We are excited to share that Fraenkel Gallery presents Witness, a survey exploring history and power through four decades of work by Carrie Mae Weems. Lincoln Center Editions is also pleased to present a limited edition of prints titled, Jefferson Memorial.
Carrie Mae Weems, Jefferson Memorial, archival pigment print, 30 x 24", signed & numbered, Published by Lincoln Center Editions, 2021
We are pleased to announce the exhibition, Vera List & The Posters of Lincoln Center at Poster House. On view thru October 3, 2021.
Poster House’s second mini-exhibition focuses on the contribution made by Vera List to the creation of a poster program advertising the new Lincoln Center complex in 1962.
Inspired by artist-designed posters she had seen in Paris, she earmarked $200,000 as seed money for what would become the List Art Poster Program (later known as the Vera List Art Project), featuring some of the most notable names in contemporary art, from Andy Warhol to Roy Lichtenstein, Ben Shahn to Robert Indiana. Each poster advertises a new building or event at the venue, chronicling how a now-famous New York institution was introduced to the public through posters.
Poster House is located at: 119 W. 23rd Street New York, NY 10011
We are excited to share a recent Florida Weekly article about our favorite sculptor, Jane Manus.
Excerpt from ARTNews: "In addition to visions arising from his trip to Mexico, Dzama was at work on a body of drawings related to a commission from the New York Metropolitan Transit Authority’s Arts & Design program for art in and around the city’s subways. Though constrained in terms of what he could say about a project whose future in the coming months might change, he talked about it in the context of a stage work he collaborated on (designs for costumes and sets) with choreographer Justin Peck and composer Bryce Dessner for the New York City Ballet. Premiering in 2016, The Most Incredible Thing served as an update to a dark fairy tale by Hans Christian Andersen written more than 140 years ago. Since then, the project has maintained a hold on Dzama’s imagination.
“These are opera or ballet scenes, always with a moon or sun or stars,” he said of drawings that were in the works in April. “I’ve been kind of going in that direction with my art: heavy on the ballet and alchemy and solar systems.” While working with Peck, Dzama conceived a possible follow-up project inspired in part by a costume he made in mind of Loie Fuller, an important early figure in the history of modern dance known to stage spectacles with flowing fabrics and elaborate lighting designs in the late 19th and early 20th centuries. “I was considering writing a children’s story about these kids who come into a garden and get changed into moths by a wizard. It had something to do with the moon as well,” Dzama said. “We never ended up doing it, but it all ended up in these drawings.”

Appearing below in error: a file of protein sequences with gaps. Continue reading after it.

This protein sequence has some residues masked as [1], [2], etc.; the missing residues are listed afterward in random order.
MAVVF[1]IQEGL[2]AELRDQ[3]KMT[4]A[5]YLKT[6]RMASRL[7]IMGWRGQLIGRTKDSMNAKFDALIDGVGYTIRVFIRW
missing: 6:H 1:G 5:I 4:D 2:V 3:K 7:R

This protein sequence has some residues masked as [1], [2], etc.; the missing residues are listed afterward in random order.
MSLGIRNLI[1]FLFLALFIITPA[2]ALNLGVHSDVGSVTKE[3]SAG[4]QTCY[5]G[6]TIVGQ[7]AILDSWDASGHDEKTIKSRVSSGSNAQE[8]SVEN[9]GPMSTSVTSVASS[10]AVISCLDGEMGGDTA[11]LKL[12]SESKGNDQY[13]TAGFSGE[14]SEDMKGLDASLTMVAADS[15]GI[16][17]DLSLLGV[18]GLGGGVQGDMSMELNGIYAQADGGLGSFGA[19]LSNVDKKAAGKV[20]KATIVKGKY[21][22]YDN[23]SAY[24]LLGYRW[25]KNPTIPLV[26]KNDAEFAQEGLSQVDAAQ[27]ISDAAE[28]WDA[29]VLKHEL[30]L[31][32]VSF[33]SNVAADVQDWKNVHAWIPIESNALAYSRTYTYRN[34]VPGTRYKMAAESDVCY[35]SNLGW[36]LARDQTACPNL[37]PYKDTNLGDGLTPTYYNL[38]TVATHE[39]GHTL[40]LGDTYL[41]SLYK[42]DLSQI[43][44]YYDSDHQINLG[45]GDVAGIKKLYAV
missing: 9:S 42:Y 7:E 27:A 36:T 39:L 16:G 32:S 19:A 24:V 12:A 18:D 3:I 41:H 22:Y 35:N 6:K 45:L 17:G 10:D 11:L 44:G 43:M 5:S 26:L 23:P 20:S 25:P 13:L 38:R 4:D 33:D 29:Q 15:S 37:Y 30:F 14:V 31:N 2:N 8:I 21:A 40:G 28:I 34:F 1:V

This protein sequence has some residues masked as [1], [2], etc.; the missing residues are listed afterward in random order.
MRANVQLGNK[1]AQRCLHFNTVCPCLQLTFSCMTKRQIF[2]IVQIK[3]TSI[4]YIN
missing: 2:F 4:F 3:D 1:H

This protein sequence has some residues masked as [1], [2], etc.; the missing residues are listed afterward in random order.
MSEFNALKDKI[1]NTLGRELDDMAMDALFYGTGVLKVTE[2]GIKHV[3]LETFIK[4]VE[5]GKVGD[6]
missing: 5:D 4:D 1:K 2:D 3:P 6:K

SPRÜTH MAGERS, LOS ANGELES
SEPTEMBER 12 - OCTOBER 26, 2019
PUBLIC RECEPTION: WEDNESDAY, SEPTEMBER 11, 6-8pm
SIES + HÖKE, DÜSSELDORF
SEPTEMBER 6 - OCTOBER 26, 2019
PUBLIC RECEPTION: FRIDAY, SEPTEMBER 6, 6-10pm
News & Happenings
DON NICE (1932 - 2019)
Painter and Pop Artist Dies at 86
It is with great sadness that we announce the passing of the New York artist Don Nice. Nice was recognized for his Hudson River scenes, oversized still life images and non-traditional shaped canvases. In 1988, he created a special limited edition print of colorful musical instruments for Lincoln Center titled, Festival Predella. We appreciate his artistic contribution to our community and will miss him greatly.
Facts and Fictions, Curated by Claire Gilman
Terry Winters has said that, as a young man mesmerized by Minimalism, he was led by the desire to draw “away from that blankness and toward developing an imagery that could play a role in my work.” This effort precipitated the atmospheric paintings inspired by scientific illustrations of organic specimens for which he first became known in the early 1980s. The seventy—eight works in this retrospective will follow Winters’s development from that time through the more fully abstract approach that has occupied him since the ’90s, with dense weaves of swirling, crisscrossing lines and scattered blips, and will include more recent drawings that reclaim shapes reminiscent of his earliest phase within the more complex spatial context he’s since developed—what he’s called a “vitalized geometry.”
— Barry Schwabsky, Art Forum
Location: The Drawing Center, 33 Wooster Street, NYC
Dates: April 6 - August 12, 2018
Location: Hirshhorn Museum and Sculpture Garden
Independence Ave and 7th St, Washington, DC 20560
Dates: March 16th – August 26th, 2018
New Orleans Museum of Art
One Collins C. Diboll Circle, City Park
New Orleans, Louisiana 70124